As published at: http://blogs.forbes.com/booked/2011/06/24/all-the-presidents-pens/
Last month, for the first time, many Americans met the autopen, the device used by Presidents since Ike to mechanically sign their names. It entered the popular vernacular when Barack Obama reportedly became the first ever President to sign an act of congress into law by proxy, meaning he did not sign the document himself, but instead used a machine. He did so for the Patriot Act extension, S. 990. He has sent the Act to the National Archives, as is common practice for bills signed into law.
President Obama’s action presumably used as its basis a Bush Administration opinion written in 2005, by Howard C. Neilson, Deputy Assistant Attorney General, which explores American legal precedent and common law to justify great flexibility in Article I Section 7 of the Constitution, which reads, “Every Bill which shall have passed the House of Representatives and the Senate, shall, before it become a Law, be presented to the President of the United States; If he approves he shall sign it.” The opinion concludes, “the President may sign a bill within the meaning of Article I, Section 7 by directing a subordinate to affix the President’s signature to such a bill, for example by autopen.”
For generations, secretaries, stamps, and machines have signed for presidents, including on military appointments, civil service designations, and other documents relating to the administration of the Executive Branch. Correspondence, even letters of great import, has been signed by secretaries and by machine. Just last week, The Raab Collection examined a collection of a Senator who wielded great influence, and who corresponded with four Presidents over the course of decades. No more than half these letters he received were authentic. The precedent is not modern. Abraham Lincoln signed military commissions (appointments of officers during the Civil War) but he left it to a printed signature to release all soldiers who had fulfilled their service, a so-called discharge document.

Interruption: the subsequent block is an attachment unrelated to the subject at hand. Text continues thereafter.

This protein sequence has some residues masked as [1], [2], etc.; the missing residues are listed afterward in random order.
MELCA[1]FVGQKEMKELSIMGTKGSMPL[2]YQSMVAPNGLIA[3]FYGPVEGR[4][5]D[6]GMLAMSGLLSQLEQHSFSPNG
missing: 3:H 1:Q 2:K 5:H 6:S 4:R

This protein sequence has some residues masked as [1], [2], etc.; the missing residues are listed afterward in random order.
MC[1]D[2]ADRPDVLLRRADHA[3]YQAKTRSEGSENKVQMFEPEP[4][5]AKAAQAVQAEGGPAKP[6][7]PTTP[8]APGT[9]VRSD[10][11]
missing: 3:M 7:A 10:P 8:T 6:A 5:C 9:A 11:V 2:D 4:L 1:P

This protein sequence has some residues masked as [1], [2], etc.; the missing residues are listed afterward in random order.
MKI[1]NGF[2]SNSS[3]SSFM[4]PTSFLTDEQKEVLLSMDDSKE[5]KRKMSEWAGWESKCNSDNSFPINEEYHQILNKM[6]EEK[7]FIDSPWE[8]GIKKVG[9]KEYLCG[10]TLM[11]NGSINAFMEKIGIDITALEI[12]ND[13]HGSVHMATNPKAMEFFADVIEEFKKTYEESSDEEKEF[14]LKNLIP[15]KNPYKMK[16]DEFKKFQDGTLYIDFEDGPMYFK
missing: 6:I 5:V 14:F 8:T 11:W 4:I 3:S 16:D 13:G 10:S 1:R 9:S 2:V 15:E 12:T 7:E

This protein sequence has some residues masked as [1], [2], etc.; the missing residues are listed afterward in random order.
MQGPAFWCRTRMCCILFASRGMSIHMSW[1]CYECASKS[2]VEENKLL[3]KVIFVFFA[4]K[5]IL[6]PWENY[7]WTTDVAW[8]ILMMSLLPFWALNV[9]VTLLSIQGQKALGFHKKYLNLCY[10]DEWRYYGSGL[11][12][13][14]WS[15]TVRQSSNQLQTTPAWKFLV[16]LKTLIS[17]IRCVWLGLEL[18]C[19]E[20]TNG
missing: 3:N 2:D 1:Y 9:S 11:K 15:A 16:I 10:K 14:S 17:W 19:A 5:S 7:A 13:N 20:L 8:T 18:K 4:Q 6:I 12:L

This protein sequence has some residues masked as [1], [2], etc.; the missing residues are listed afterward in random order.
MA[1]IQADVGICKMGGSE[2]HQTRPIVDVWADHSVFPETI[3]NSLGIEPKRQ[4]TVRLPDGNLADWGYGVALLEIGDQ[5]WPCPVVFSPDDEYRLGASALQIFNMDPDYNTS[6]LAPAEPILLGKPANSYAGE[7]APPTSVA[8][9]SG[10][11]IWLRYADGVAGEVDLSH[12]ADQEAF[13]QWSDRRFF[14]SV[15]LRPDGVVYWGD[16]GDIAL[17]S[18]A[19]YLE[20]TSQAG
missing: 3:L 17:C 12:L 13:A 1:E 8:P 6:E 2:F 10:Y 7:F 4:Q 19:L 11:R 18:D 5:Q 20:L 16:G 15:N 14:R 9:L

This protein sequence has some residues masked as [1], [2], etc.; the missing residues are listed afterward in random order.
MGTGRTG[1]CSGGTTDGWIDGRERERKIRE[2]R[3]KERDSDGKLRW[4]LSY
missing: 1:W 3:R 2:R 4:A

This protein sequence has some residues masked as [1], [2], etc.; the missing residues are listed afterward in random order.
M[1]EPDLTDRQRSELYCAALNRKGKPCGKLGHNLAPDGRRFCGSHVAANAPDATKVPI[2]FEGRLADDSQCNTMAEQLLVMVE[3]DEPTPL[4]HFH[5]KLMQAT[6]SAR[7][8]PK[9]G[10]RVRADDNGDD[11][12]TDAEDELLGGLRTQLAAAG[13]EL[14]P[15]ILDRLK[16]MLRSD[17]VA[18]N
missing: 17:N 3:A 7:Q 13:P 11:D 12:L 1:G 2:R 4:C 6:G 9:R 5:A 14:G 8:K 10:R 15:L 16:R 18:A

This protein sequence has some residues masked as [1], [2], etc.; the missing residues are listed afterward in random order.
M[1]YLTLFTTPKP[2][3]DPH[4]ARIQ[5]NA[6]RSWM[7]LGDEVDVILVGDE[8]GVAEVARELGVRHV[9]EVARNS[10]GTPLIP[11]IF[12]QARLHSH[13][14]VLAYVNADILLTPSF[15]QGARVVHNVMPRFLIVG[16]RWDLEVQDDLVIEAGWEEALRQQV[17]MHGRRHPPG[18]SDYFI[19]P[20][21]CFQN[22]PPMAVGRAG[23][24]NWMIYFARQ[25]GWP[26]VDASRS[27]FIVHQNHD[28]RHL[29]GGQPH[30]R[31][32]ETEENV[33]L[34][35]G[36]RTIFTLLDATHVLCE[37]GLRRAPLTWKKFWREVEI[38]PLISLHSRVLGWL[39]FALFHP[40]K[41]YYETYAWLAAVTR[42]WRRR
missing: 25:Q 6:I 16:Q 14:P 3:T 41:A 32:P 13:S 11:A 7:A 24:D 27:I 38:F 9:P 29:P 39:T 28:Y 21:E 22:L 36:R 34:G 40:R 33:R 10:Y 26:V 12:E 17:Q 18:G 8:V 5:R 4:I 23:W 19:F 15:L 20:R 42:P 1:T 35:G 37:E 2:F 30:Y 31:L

The practice of presidential proxy signing, which applies to both secretary and machine, dates back two centuries. Starting in Washington’s presidency, every ship coming into an American port had to have a passport and these were signed by the President. In time, the practice changed and presidential authorization was no longer required. Andrew Jackson, in his second term, became so overwhelmed with signing grants of land in the growing West that he ceased signing them himself. Land grants dated after November 1833 bear the President’s name but in another hand. The opinion does not mention these, perhaps because they have little constitutional import. But one cannot understand the development of the practice without them.
Jackson’s action highlights the need for proxy signatures. The growing demands on the President of an expanding country left no time for daily administrative tasks that could be easily assigned to an aide. It seemed unreasonable when governing a country to personally sign every grant of land, for instance.
How does one authenticate an autopen? It’s not the same as a forgery, which is more readily identifiable. Since the machine uses an actual pen, and is an exact copy of the President’s signature, authentication is a different process. Try this: sign your name twice. There are differences. Try to sign your name exactly the same way twice. It is not possible. The autopen is exactly the same each time. Exactly. There are known autopen patterns and these can reveal autopen copies. Likewise, the autopen creates small tell-tales in some (not all) cases.
In 200 years, simply by looking at the document, will our descendants have proof that the President reviewed the act or signed himself? The opinion notes that the President cannot designate the decision to sign a law but he can designate the signing itself. These are two defined points. What separates them?
When Lincoln blockaded the Confederacy at the start of the Civil War, the act required the great seal of the United States to become law. This seal had to be administered by the Secretary of State. How do we know Lincoln gave that authorization? Another document, bearing his signature, ordered the Secretary of State to affix that seal. There was a clear paper trail and readily recognizable process.
The President needs leverage to respond to a rapidly moving world, one our forefathers could not have anticipated. This includes being able to sign an act in absentia. But applying a justification used in appointing John Doe postmaster in Munsey, Indiana or employed to sign annual Christmas cards leaves many questions. Who is watching the machine? Who is verifying that the copy seen by the President matches the final signed? Are these people similarly vested with authority by the President? Does the President sign another authentic copy when he returns? Does he review the final copy? As CBSnews.com reports, “Neither the White House press release on the signing of the Patriot Act measure, nor the Federal Register, disclose that an autopen was used to sign the bill into law.
In areas of Constitutional authority affecting not just the performance of duties prescribed by law but the creation of those laws, a longer-term solution ought to be found, one that has not 20th but 21st century solutions.